Re-imagining Producer Collectives: Strategic Conversations for a post-pandemic future
Updated: Apr 19
Well managed and governed producer collectives are organisations for the future as alternatives to existing investor-owned firms that increase inequality even as they increase wealth. A gathering of management scholars and development practitioners highlights new knowledge and insights on producer organisations that could hopefully correct the scant attention to this domain of inquiry by strategic management scholars.
Exploring alternative management paradigms
As business organisations, member-owned collectives have received little attention from strategic management scholars. Successful cooperatives like Amul (the brand of the Gujarat Milk Marketing Cooperative Federation Limited) have been seen more as agribusinesses with impressive growth and marketing capabilities and much less for their business models that allow, to use the ex-Managing Director of GCMMF, Dr R S Sodhi, for providing ‘value for many and value for money’. As member-owned, people-centred, and value-based enterprises, cooperatives are potentially better vehicles for promoting equality and inclusive economic development. Cooperatives have shown greater resilience during crises like the pandemic and have withstood shocks and carried on their businesses despite widespread disruption. However, despite leads from a few management scholars like Paul Adler, who urged to explore management paradigms beyond profit maximization the responses from management schools have been weak. Business schools have been ‘followers rather than leaders’ and slow to change despite several experiments on business with purpose.
The 24th Annual Convention of the Strategic Management Forum from 21-23 December 2022 at the Institute of Rural Management Anand (IRMA) on the theme “Re-building organizations: Strategic conversations for a post-pandemic world” provided a great opportunity to explore alternative economic systems beyond the investor-owned firm and take stock of the future of collective enterprises like, and beyond, Amul. Some of the questions that scholars were invited to explore included: How can inclusion and equity in governance be hardwired into the design of the enterprise? How do we rethink the rural, - as a market for goods and services, a temporary sink for recovery, a space for renewal, or an opportunity to transform relations and rebuild a better India and the world? How do we better manage our producer collectives (cooperatives and producer companies)?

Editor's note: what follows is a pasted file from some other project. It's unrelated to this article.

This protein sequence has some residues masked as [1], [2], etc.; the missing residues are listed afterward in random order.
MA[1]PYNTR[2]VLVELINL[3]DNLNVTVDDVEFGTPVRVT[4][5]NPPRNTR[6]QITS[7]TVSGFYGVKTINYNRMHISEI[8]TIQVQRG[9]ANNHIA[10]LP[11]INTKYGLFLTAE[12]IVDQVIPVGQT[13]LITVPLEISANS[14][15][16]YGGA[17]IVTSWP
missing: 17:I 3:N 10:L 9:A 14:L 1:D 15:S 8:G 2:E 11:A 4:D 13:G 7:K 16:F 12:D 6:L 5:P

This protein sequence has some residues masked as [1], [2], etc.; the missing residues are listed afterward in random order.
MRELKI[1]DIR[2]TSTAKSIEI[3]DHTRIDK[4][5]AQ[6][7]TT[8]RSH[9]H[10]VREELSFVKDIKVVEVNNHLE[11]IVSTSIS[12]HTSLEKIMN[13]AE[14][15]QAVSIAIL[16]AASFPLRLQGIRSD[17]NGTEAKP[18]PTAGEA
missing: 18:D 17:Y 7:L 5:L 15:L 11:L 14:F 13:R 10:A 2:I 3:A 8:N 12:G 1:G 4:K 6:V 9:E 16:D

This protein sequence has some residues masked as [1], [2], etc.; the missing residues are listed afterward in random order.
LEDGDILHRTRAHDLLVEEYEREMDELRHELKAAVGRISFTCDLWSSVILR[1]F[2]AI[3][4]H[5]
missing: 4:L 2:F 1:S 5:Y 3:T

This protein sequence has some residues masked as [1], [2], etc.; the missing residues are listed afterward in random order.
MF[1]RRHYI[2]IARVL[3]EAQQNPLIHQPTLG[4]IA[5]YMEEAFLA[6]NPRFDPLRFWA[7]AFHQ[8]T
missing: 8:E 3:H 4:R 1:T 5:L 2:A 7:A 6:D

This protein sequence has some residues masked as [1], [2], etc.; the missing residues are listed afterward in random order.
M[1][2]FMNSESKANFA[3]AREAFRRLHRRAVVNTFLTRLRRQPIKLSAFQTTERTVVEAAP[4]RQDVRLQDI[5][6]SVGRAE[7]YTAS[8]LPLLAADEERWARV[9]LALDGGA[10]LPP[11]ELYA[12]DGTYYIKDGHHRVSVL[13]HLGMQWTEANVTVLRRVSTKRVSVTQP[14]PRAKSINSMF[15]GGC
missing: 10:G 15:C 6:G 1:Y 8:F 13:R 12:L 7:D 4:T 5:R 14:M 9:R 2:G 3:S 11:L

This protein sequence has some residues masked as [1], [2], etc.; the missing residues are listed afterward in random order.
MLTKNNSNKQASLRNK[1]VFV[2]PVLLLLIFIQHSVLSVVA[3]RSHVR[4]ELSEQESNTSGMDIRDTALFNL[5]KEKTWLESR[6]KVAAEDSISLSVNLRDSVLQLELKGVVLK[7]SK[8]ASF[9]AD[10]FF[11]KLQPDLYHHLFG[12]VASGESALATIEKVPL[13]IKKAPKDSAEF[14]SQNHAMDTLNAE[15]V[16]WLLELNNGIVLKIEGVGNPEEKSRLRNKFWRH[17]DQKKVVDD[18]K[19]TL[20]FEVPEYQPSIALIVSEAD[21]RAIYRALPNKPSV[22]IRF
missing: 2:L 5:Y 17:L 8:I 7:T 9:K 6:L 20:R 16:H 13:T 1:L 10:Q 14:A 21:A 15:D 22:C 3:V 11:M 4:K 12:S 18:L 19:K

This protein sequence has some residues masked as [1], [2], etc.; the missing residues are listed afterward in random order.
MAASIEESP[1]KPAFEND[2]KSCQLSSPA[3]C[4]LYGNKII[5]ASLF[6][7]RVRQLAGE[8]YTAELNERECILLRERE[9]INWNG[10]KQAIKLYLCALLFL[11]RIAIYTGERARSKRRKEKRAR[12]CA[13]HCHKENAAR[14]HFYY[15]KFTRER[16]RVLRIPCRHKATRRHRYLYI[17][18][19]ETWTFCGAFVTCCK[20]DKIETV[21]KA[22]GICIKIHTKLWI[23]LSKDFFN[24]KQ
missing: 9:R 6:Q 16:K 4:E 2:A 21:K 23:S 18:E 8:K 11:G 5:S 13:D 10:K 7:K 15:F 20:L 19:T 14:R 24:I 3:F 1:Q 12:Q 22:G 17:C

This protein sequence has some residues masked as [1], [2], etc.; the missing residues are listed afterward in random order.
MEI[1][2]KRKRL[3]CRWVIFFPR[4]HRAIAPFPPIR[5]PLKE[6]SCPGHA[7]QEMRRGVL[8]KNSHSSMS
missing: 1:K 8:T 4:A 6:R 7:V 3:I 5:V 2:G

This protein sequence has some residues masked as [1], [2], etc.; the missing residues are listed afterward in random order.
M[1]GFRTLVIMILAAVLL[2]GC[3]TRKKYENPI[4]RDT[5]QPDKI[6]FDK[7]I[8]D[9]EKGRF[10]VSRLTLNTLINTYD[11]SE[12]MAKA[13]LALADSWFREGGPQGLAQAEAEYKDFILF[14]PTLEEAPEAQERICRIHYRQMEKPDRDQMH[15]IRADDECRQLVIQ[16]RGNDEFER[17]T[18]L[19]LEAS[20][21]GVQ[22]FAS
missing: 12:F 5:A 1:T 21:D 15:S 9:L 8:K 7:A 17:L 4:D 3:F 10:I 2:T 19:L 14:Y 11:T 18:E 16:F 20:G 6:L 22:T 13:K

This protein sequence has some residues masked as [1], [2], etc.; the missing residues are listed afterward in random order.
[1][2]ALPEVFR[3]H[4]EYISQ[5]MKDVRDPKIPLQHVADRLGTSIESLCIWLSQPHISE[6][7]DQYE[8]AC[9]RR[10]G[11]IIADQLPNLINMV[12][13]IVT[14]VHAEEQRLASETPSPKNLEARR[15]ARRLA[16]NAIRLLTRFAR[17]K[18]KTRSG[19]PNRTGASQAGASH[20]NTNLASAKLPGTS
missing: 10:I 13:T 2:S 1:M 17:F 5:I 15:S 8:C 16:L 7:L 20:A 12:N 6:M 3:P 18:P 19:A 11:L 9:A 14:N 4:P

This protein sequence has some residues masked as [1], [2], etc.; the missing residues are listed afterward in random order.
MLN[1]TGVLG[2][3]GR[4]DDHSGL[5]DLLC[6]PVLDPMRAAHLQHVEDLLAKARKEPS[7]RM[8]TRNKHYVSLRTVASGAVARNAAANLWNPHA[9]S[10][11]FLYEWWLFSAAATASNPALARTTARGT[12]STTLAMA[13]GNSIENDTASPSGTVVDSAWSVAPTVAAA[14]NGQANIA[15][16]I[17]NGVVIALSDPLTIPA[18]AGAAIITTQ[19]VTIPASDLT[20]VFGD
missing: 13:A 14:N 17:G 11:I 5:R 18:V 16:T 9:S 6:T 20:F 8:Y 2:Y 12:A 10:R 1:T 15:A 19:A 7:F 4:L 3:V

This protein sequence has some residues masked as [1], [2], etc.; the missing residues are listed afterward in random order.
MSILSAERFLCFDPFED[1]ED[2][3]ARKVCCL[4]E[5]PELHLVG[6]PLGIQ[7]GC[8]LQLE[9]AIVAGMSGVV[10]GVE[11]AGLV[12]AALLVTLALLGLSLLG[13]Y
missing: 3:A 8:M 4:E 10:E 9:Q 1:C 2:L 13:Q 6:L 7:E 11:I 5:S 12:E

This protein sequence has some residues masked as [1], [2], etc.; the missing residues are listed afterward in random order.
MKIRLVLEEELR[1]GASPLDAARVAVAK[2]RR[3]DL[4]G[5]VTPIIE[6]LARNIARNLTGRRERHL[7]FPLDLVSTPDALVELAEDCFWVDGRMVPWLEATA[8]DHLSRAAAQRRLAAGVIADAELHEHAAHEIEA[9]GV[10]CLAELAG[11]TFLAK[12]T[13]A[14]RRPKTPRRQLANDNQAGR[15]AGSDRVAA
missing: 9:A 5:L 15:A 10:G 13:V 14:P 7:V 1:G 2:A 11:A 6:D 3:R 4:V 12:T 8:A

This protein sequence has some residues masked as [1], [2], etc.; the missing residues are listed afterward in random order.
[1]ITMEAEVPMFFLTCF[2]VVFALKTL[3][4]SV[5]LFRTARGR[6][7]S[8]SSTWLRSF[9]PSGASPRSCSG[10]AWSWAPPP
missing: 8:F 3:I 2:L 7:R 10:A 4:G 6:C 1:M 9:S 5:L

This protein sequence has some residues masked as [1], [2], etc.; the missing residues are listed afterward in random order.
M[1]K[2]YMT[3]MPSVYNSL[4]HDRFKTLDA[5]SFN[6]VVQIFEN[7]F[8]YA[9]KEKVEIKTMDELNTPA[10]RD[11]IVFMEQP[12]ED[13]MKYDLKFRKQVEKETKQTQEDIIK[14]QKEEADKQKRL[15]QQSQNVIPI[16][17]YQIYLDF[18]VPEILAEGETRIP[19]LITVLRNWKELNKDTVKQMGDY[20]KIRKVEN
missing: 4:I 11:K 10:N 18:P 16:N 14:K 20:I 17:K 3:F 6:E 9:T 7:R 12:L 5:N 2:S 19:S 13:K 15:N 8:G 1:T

Reimagining Producer Collectives as learning organisations
The track on “reimagining producer collectives” (RPC) invited empirically grounded and theoretical submissions on the broad theme of governance and management of producer organisations. The discussions also spanned policies and ecosystems that could support these organisations as autonomous business enterprises.
The track was building on IRMA’s work on producer collectives over the years and the intensive efforts by the Living Farm Incomes team to actively engage the academia to work closely with practitioners promoting Farmer Producer Organisations (FPOs). The Fields of Change (Prasad and Dutta 2022) volume and a larger set of thirty-eight blogs in the last 2-3 years were in a sense exploration of these questions during the pandemic. Authors of the fifteen FPOs whose case studies are part of a forthcoming volume, Farming Futures: Reimagining Producer Organisations in India” were encouraged to think beyond their particular cases exploring cross-cutting themes even as some of the leading academics who study FPOs such as Prof. Sukhpal Singh (Indian Institute of Management - Ahmedabad), Prof. Annapurna Neti (Azim Premji University) and development practitioners involved in the nitty gritty of execution who face the challenges of building alternate institutions were pro-actively encouraged to participate in the event.